Article Abstract

Fasciola hepatica in a country of low incidence: a tricky diagnosis

Authors: Stéphanie Perrodin, Laura Walti, Bruno Gottstein, Corina Kim-Fuchs, Daniel Candinas, Vanessa Banz


Background: Fasciola hepatica is a foodborne trematode present worldwide. Definitive hosts are mostly ruminants such as cattle and sheep, as well as humans. In Switzerland, Fasciola infection in humans is rare. Unfortunately, many patients are likely to undergo multiple unnecessary investigations before the parasite is suspected and fascioliasis diagnosed, especially if symptoms are unspecific.
Methods: Retrospective analysis of all patients diagnosed with Fasciola hepatica at the University Hospital of Bern between 2005 and 2018. Diagnosis was positive if a positive serology and/or eggs in stool samples correlated with clinical presentation (symptoms and/or imaging). Patients were excluded if serology was weakly positive and another diagnosis more likely. Personal data, laboratory results, imaging, proposed treatment and outcome were collected from patient files.
Results: Sixty patients had a positive serology during this time period. Forty-seven of them had a more plausible alternative diagnosis and were not included in the study, leaving 13 patients for analyses; 46.2% (6/13) were male, mean age was 45.8 years old (range, 17–80 years old). Four patients (4/13, 30.8%) were asymptomatic, nine (9/13, 69.2%) presented with symptoms ranging from right upper quadrant abdominal pain (44.4%) and generalized pruritus (33.3%) to weight loss and night sweats (33.3%). The mean duration of symptoms until correct diagnosis was 8.9 months (range, 1–48 months). Five patients (5/13, 38.5%) had documented eosinophilia, four (4/13, 30.8%) elevated liver enzymes and seven (7/13, 53.8%) elevated cholestasis parameters. Mean antibody level on serology was 88 AU/mL (range, 3–134 AU/mL). Ultrasound was used most frequently (7/13, 53.8%), followed by magnetic resonance imaging (4/13, 30.8%), computed tomography and endoscopic retrograde cholangiopancreatography (3/13, 23.1%). The most common findings were bile duct dilatation, followed by hepatic lesions. Treatment consisted of Triclabendazole 10 mg/Kg. One patient needed a second treatment course for persistent disease. There were no recurrences.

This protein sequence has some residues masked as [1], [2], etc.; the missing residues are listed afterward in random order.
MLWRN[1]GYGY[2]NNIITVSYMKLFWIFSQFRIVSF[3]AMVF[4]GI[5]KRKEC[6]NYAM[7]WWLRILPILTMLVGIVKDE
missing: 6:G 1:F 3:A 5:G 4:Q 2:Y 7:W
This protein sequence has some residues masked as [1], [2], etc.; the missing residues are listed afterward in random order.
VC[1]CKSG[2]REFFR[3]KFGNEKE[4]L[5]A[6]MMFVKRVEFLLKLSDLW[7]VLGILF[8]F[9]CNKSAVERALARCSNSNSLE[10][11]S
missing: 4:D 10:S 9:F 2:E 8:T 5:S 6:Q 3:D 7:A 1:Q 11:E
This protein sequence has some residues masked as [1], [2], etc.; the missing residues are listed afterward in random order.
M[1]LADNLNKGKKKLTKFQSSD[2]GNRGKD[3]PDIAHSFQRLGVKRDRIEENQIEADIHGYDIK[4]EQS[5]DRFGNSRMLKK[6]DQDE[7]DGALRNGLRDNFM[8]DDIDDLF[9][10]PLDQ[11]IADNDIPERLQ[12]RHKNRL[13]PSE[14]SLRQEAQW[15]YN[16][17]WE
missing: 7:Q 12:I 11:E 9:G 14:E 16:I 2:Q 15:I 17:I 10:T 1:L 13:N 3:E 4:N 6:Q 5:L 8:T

Conclusions: With a low incidence of Fasciola hepatica in Switzerland, correct diagnosis is often substantially delayed. Raising awareness among Swiss physicians is paramount, and a higher level of suspicion necessary when confronted with unspecific symptoms or liver imaging, thus avoiding a long delay in diagnosis, as well as unnecessary tests.

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